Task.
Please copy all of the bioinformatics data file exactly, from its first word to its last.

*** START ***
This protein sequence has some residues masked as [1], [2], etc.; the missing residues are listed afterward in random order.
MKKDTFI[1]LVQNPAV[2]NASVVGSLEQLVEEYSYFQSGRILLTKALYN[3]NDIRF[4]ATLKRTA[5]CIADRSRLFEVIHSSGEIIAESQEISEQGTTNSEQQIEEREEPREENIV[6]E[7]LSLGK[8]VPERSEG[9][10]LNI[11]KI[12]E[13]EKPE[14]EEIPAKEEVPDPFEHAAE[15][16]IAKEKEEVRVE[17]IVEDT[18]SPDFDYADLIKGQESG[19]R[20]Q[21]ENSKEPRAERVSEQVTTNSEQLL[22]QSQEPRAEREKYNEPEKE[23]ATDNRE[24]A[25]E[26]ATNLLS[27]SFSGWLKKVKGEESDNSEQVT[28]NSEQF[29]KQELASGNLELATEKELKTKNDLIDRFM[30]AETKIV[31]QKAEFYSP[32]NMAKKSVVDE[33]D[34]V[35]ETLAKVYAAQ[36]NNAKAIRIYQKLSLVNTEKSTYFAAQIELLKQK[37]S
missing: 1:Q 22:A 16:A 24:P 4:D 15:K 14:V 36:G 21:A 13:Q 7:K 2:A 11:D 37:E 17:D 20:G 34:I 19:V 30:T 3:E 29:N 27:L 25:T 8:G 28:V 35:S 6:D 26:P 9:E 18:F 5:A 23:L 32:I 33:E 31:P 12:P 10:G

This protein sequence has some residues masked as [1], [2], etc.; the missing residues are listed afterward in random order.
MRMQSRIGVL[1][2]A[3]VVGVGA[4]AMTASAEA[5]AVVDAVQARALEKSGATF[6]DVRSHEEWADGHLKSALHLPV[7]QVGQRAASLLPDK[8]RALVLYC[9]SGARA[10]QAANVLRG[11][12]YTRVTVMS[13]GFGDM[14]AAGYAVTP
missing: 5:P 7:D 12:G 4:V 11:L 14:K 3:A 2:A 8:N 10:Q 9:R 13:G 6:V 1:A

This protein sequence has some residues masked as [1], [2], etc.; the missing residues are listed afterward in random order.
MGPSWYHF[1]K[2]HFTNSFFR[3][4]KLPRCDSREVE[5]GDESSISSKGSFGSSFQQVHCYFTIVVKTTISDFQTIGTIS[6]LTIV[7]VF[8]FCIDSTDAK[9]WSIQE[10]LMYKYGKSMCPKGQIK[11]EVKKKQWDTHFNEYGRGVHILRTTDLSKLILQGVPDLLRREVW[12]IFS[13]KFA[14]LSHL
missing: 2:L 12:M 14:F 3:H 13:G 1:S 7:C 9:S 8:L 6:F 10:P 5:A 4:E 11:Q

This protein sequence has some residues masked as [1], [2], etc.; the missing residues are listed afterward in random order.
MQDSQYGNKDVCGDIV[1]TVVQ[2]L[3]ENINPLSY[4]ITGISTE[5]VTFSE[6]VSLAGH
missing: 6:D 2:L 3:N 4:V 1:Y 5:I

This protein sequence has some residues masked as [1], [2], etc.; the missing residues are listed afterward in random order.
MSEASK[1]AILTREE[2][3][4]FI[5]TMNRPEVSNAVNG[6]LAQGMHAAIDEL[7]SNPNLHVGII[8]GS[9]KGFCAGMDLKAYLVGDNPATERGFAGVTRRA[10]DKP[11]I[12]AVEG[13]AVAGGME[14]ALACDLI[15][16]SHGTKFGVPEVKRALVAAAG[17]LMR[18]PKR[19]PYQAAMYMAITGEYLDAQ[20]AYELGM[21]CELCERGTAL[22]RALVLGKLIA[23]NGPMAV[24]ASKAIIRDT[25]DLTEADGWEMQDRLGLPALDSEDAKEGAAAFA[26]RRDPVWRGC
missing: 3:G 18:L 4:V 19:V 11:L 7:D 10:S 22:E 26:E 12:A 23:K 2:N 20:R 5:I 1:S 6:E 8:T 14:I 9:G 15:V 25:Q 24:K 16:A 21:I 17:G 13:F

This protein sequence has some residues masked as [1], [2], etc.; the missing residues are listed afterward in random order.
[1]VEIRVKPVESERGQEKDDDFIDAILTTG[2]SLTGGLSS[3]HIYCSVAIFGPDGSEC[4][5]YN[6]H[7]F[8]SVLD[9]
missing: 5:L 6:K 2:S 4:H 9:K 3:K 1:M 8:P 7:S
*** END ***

This protein sequence has some residues masked as [1], [2], etc.; the missing residues are listed afterward in random order.
MKKDTFI[1]LVQNPAV[2]NASVVGSLEQLVEEYSYFQSGRILLTKALYN[3]NDIRF[4]ATLKRTA[5]CIADRSRLFEVIHSSGEIIAESQEISEQGTTNSEQQIEEREEPREENIV[6]E[7]LSLGK[8]VPERSEG[9][10]LNI[11]KI[12]E[13]EKPE[14]EEIPAKEEVPDPFEHAAE[15][16]IAKEKEEVRVE[17]IVEDT[18]SPDFDYADLIKGQESG[19]R[20]Q[21]ENSKEPRAERVSEQVTTNSEQLL[22]QSQEPRAEREKYNEPEKE[23]ATDNRE[24]A[25]E[26]ATNLLS[27]SFSGWLKKVKGEESDNSEQVT[28]NSEQF[29]KQELASGNLELATEKELKTKNDLIDRFM[30]AETKIV[31]QKAEFYSP[32]NMAKKSVVDE[33]D[34]V[35]ETLAKVYAAQ[36]NNAKAIRIYQKLSLVNTEKSTYFAAQIELLKQK[37]S
missing: 1:Q 22:A 16:A 24:P 4:D 15:K 14:V 36:G 21:A 13:Q 7:K 2:A 11:D 37:E 17:D 20:G 34:I 19:V 30:T 3:E 29:N 27:L 25:T 8:G 28:V 35:S 6:D 26:P 9:E 18:F 5:A 23:L 32:I 33:E 31:P 12:P 10:G

This protein sequence has some residues masked as [1], [2], etc.; the missing residues are listed afterward in random order.
MRMQSRIGVL[1][2]A[3]VVGVGA[4]AMTASAEA[5]AVVDAVQARALEKSGATF[6]DVRSHEEWADGHLKSALHLPV[7]QVGQRAASLLPDK[8]RALVLYC[9]SGARA[10]QAANVLRG[11][12]YTRVTVMS[13]GFGDM[14]AAGYAVTP
missing: 5:P 7:D 12:G 4:V 11:L 14:K 3:A 2:A 8:N 10:Q 9:R 13:G 6:V 1:A

This protein sequence has some residues masked as [1], [2], etc.; the missing residues are listed afterward in random order.
MGPSWYHF[1]K[2]HFTNSFFR[3][4]KLPRCDSREVE[5]GDESSISSKGSFGSSFQQVHCYFTIVVKTTISDFQTIGTIS[6]LTIV[7]VF[8]FCIDSTDAK[9]WSIQE[10]LMYKYGKSMCPKGQIK[11]EVKKKQWDTHFNEYGRGVHILRTTDLSKLILQGVPDLLRREVW[12]IFS[13]KFA[14]LSHL
missing: 2:L 12:M 14:F 3:H 13:G 1:S 7:C 9:S 8:L 6:F 10:P 5:A 4:E 11:Q

This protein sequence has some residues masked as [1], [2], etc.; the missing residues are listed afterward in random order.
MQDSQYGNKDVCGDIV[1]TVVQ[2]L[3]ENINPLSY[4]ITGISTE[5]VTFSE[6]VSLAGH
missing: 6:D 2:L 3:N 4:V 1:Y 5:I

This protein sequence has some residues masked as [1], [2], etc.; the missing residues are listed afterward in random order.
MSEASK[1]AILTREE[2][3][4]FI[5]TMNRPEVSNAVNG[6]LAQGMHAAIDEL[7]SNPNLHVGII[8]GS[9]KGFCAGMDLKAYLVGDNPATERGFAGVTRRA[10]DKP[11]I[12]AVEG[13]AVAGGME[14]ALACDLI[15][16]SHGTKFGVPEVKRALVAAAG[17]LMR[18]PKR[19]PYQAAMYMAITGEYLDAQ[20]AYELGM[21]CELCERGTAL[22]RALVLGKLIA[23]NGPMAV[24]ASKAIIRDT[25]DLTEADGWEMQDRLGLPALDSEDAKEGAAAFA[26]RRDPVWRGC
missing: 3:G 18:L 4:V 19:V 11:L 7:D 10:S 22:E 26:E 12:A 23:K 2:N 20:R 5:I 1:S 6:E 8:T 14:I 9:G 15:V 25:Q 24:K 16:A 21:I 17:G 13:F

This protein sequence has some residues masked as [1], [2], etc.; the missing residues are listed afterward in random order.
[1]VEIRVKPVESERGQEKDDDFIDAILTTG[2]SLTGGLSS[3]HIYCSVAIFGPDGSEC[4][5]YN[6]H[7]F[8]SVLD[9]
missing: 5:L 6:K 2:S 4:H 9:K 3:K 1:M 8:P 7:S